If you had to pick a topic that most people never talk about for much of their lives, what would it be? I would vote “G-d.” People have serious discussions about sports, music, theater, hobbies, child rearing and a host of other discussions. They ask each other’s opinions about quarterbacks, quartets, and how to handle a quarrel with an adolescent but never G-d is almost-if ever-mentioned. When was the last time He was mentioned at a dinner party or discussion group? When was the last time two friends, who talk about everything and are constantly solving the world’s problems, asked each other what they thought about G-d? Some people are willing to read about the history of religion and its effect on civilization but having a frank discussion about G-d is not common. Does He exist? If so, is there any ramification for me or the world? If not, is all morality relative? Can I demand someone else to be good or moral or is that just something I believe in? An onlooker has no right to make a judgement of a person, whatever (s)he answers, but each person must live with his or her answer. Some people deceive themselves into believing that they have thought it through, but how much have they really read, listened to, and had an honest and thorough dialogue. This issue is one of the most crucial existential issues of life because your answer will affect how you deal with life’s vicissitudes. Do you get angry or depressed when things don’t work out the way you planned? If you don’t have the job, relationship, or health you thought you deserved at this point in life, do you feel like a victim? We all believe in something, for some it’s that their educational credentials will get them a job, but it doesn’t always work according to the playbook. For others it’s the corporation they have given so many loyal years to, but that doesn’t always work either; some people believe that they can achieve anything they want but also doesn’t go according to (their) plan. Things happen in life beyond our control and one can either embrace the idea that it came from a Higher Power, i.e. what Jews call G-d, or one can curse his or her destiny like Lieutenant Dan in Forest Gump; who screamed at Forest, “I was supposed to die in the field, with honor. That was my destiny and you cheated me out of it!” The G-d question is almost never asked because it makes people uncomfortable but many of them don’t realize the consequences of avoiding an adult conversation on this topic.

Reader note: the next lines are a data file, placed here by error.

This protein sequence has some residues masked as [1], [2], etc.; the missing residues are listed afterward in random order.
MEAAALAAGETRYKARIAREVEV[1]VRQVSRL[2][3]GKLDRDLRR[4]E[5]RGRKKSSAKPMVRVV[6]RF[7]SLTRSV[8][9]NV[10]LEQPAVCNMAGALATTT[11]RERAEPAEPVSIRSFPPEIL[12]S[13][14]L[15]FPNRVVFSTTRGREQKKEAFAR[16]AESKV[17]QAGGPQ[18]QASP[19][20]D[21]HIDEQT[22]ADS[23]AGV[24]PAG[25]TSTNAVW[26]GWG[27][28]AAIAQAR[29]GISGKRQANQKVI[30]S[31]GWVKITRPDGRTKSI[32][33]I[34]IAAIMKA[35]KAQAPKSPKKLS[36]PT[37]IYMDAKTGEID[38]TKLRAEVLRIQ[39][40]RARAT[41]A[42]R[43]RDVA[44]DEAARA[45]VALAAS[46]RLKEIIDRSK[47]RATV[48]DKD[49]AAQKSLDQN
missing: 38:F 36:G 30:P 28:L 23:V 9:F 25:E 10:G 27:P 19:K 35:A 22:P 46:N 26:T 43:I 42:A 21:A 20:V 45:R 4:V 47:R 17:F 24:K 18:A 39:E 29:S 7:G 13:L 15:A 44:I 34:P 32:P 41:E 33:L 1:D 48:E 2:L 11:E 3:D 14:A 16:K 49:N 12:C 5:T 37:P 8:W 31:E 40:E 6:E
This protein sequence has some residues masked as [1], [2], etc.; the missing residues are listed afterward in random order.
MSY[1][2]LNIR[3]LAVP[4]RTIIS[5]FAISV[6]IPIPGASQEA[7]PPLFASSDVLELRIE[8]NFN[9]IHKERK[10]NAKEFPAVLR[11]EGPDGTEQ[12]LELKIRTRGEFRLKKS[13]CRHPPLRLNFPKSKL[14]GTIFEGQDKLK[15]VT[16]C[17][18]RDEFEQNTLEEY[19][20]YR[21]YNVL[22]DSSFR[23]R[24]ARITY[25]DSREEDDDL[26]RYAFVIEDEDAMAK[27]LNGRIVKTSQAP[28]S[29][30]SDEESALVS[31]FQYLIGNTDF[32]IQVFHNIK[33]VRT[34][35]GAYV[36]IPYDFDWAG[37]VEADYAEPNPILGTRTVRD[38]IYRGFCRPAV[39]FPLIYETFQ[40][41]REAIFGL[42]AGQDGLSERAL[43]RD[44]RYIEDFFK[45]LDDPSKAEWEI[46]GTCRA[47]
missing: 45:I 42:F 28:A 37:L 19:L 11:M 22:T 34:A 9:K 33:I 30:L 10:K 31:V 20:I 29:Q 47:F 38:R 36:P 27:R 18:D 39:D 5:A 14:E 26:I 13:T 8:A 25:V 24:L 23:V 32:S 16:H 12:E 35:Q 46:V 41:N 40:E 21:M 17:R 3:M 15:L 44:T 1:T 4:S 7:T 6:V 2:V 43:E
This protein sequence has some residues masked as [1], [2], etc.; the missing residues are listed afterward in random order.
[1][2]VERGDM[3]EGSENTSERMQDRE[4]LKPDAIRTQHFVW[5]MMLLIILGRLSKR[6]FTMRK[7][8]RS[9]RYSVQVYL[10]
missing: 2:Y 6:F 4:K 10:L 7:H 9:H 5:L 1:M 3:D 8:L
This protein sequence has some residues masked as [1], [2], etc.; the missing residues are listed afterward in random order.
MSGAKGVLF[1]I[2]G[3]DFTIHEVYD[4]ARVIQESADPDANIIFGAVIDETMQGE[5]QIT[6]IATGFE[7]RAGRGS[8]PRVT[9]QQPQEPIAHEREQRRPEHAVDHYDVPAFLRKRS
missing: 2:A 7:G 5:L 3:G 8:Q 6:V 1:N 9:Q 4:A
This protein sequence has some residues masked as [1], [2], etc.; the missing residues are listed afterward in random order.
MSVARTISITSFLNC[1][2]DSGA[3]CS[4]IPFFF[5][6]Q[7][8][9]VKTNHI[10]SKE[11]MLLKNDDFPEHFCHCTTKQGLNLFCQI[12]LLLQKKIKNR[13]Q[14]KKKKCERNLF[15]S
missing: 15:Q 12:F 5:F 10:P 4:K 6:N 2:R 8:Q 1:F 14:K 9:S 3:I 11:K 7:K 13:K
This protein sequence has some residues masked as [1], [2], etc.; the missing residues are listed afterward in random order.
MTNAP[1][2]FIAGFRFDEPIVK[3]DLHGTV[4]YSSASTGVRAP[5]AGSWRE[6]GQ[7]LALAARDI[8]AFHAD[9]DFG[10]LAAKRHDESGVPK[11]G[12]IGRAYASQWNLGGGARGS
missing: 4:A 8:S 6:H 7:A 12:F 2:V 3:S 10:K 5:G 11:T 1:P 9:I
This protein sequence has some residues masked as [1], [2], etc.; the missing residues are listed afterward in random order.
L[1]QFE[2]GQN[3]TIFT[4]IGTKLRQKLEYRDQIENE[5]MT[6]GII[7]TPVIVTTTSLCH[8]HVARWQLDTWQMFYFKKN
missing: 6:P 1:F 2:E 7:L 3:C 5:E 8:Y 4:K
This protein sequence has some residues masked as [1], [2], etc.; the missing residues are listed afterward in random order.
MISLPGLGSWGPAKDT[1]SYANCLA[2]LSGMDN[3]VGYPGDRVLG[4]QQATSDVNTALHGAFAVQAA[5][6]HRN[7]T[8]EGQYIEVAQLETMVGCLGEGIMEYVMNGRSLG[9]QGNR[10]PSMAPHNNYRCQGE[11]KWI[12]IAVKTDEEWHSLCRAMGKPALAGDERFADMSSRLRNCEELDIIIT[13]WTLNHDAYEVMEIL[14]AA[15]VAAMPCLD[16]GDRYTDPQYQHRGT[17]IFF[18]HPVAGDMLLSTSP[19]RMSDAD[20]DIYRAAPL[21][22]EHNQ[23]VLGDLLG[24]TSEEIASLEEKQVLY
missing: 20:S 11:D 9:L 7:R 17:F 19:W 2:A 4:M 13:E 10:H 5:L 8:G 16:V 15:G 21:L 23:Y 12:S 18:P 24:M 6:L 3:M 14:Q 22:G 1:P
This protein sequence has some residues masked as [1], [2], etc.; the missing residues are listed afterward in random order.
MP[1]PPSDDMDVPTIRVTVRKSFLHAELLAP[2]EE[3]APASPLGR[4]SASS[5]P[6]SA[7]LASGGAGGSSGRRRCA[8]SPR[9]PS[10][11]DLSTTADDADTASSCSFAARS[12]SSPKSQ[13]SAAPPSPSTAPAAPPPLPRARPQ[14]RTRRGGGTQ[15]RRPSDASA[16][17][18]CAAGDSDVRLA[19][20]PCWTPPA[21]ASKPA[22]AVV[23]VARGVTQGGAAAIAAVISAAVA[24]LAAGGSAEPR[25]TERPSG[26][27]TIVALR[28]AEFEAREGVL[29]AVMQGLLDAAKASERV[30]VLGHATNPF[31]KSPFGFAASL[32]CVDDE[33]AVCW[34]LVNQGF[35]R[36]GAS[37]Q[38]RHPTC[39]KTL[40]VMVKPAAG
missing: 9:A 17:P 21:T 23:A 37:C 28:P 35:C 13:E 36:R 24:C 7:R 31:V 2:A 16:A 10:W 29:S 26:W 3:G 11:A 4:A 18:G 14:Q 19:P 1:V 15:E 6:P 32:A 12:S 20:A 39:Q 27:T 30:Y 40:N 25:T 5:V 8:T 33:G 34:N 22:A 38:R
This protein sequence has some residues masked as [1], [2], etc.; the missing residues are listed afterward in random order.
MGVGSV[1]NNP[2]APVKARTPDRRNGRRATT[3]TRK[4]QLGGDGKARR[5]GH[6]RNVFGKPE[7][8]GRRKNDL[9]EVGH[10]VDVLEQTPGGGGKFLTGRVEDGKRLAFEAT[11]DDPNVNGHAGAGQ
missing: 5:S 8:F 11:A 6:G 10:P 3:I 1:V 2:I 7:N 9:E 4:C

Two Torah portions are read this week, the second of which opens with an appeal to be holy. Someone who does not believe in G-d can be moral, good, and charitable, but can that person be holy? That term, according to the dictionary, refers to one who is “dedicated or consecrated to God.” But can one become holy? G-d is holy ; when we remove the Torah scroll from the Ark, we sing a melody to the words, “HaShem, our G-d, is holy.” How can the first verse of the Parsha insist that we be holy; isn’t that reserved for G-d?
If we have been commanded to be holy, it must be that we have the potential to do so. Throughout life, all of us have had to deal with resentment, fear, self-pity, and other character defects that affect our life choices; we live with the consequences of those choices. People live with remorse from the fear they had that was the reason they didn’t try out for the school play, enter a meaningful relationship, or perhaps break up a relationship that showed no future. Those thoughts lead one to feel like a failure because (s)he didn’t reach the potential (s)he knew (s)he could.
Speak to the entire congregation of the Jewish people, and say to them, You shall be holy, for I, the Lord, your G-d, am holy. (19:2)
By commanding us to be holy, G-d sends the message that we have the ability to do it. It’s the ultimate compliment because He is telling us that just as He is holy, so too should we be holy. It’s the ultimate compliment because, in a certain way, the Almighty says, you can be like Me. That means every person can be holy; like G-d. We tell ourselves, I am only human. I have made so many mistakes and continue to do so; how can I amount to anything? This thinking is a mistake and is the counsel of the yetzer hara, the internal voice that attempts to keep us from achieving our potential. The message from the above verse is that even though you are just a human with all the accompanying frailties, and I am G-d, you still have the chance to be holy. To dedicate yourself to something other than yourself and live for something far greater.
Imagine if a person went to the LeBron James basketball camp and was told by LeBron himself that he could be like him. He (Lebron) knows you, has seen you play and has seen you fail and give up, but he assures you that you can be like him-and he means it. Would an aspiring basketball player, no matter how many mistakes he had made, give up if one of the greatest basketball players of all time believed in him?
No matter who you are or where in life you find yourself, G-d Himself is giving the message that He believes in you. One of the things King David thanked G-d for was that He always stayed with him. The stone that the builders rejected became a cornerstone. (Psalms 118:22). We might stop believing in ourselves but G-d never does.
Instead of getting nervous when hearing about becoming holy, we should be encouraged by the knowledge that we are not limited by our past or even the mistakes we are presently making. We have a future, if we believe in it. Lieutenant Dan ultimately found peace when he stopped cursing what he thought was his destiny. We too can find peace when we are willing to accept the idea of a loving G-d who has many expectations from us and by having them, He demonstrates that He believes in us. Could there be any words of encouragement greater than that?